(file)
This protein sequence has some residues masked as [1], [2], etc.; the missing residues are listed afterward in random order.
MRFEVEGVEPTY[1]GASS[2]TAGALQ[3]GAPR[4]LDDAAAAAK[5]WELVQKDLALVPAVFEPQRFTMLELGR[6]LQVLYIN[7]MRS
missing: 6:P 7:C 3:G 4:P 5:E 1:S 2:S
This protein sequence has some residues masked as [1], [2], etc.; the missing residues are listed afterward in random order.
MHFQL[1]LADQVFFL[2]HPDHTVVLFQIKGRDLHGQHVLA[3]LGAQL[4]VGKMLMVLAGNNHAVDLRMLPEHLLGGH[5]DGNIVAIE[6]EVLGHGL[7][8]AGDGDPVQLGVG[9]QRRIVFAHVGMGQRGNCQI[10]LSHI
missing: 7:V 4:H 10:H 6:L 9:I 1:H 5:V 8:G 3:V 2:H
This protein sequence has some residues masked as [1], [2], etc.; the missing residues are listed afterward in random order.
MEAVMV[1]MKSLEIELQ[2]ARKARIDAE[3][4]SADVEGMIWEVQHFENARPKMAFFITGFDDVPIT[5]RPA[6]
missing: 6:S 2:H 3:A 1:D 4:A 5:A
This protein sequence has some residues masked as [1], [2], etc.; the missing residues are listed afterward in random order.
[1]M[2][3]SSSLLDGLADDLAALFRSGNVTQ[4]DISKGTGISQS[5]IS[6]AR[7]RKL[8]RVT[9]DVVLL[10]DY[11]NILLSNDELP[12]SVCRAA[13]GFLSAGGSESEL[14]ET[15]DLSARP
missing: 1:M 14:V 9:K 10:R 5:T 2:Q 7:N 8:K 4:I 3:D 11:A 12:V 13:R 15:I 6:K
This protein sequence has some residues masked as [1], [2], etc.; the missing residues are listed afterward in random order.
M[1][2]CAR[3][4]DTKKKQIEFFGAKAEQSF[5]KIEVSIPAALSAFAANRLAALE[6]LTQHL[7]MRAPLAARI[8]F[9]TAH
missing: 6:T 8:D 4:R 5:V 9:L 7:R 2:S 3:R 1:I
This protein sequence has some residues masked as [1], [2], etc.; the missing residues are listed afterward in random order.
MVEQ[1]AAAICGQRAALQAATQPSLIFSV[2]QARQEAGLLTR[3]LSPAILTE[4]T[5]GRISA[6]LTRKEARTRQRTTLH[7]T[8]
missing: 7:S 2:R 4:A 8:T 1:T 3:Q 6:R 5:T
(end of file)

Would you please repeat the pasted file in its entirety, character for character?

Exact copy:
This protein sequence has some residues masked as [1], [2], etc.; the missing residues are listed afterward in random order.
MRFEVEGVEPTY[1]GASS[2]TAGALQ[3]GAPR[4]LDDAAAAAK[5]WELVQKDLALVPAVFEPQRFTMLELGR[6]LQVLYIN[7]MRS
missing: 6:P 7:C 3:G 4:P 5:E 1:S 2:S
This protein sequence has some residues masked as [1], [2], etc.; the missing residues are listed afterward in random order.
MHFQL[1]LADQVFFL[2]HPDHTVVLFQIKGRDLHGQHVLA[3]LGAQL[4]VGKMLMVLAGNNHAVDLRMLPEHLLGGH[5]DGNIVAIE[6]EVLGHGL[7][8]AGDGDPVQLGVG[9]QRRIVFAHVGMGQRGNCQI[10]LSHI
missing: 7:V 4:H 10:H 6:L 9:I 1:H 5:V 8:G 3:V 2:H
This protein sequence has some residues masked as [1], [2], etc.; the missing residues are listed afterward in random order.
MEAVMV[1]MKSLEIELQ[2]ARKARIDAE[3][4]SADVEGMIWEVQHFENARPKMAFFITGFDDVPIT[5]RPA[6]
missing: 6:S 2:H 3:A 1:D 4:A 5:A
This protein sequence has some residues masked as [1], [2], etc.; the missing residues are listed afterward in random order.
[1]M[2][3]SSSLLDGLADDLAALFRSGNVTQ[4]DISKGTGISQS[5]IS[6]AR[7]RKL[8]RVT[9]DVVLL[10]DY[11]NILLSNDELP[12]SVCRAA[13]GFLSAGGSESEL[14]ET[15]DLSARP
missing: 1:M 14:V 9:K 10:R 5:T 2:Q 7:N 8:K 4:I 3:D 11:A 12:V 13:R 15:I 6:K
This protein sequence has some residues masked as [1], [2], etc.; the missing residues are listed afterward in random order.
M[1][2]CAR[3][4]DTKKKQIEFFGAKAEQSF[5]KIEVSIPAALSAFAANRLAALE[6]LTQHL[7]MRAPLAARI[8]F[9]TAH
missing: 6:T 8:D 4:R 5:V 9:L 7:R 2:S 3:R 1:I
This protein sequence has some residues masked as [1], [2], etc.; the missing residues are listed afterward in random order.
MVEQ[1]AAAICGQRAALQAATQPSLIFSV[2]QARQEAGLLTR[3]LSPAILTE[4]T[5]GRISA[6]LTRKEARTRQRTTLH[7]T[8]
missing: 7:S 2:R 4:A 8:T 1:T 3:Q 6:R 5:T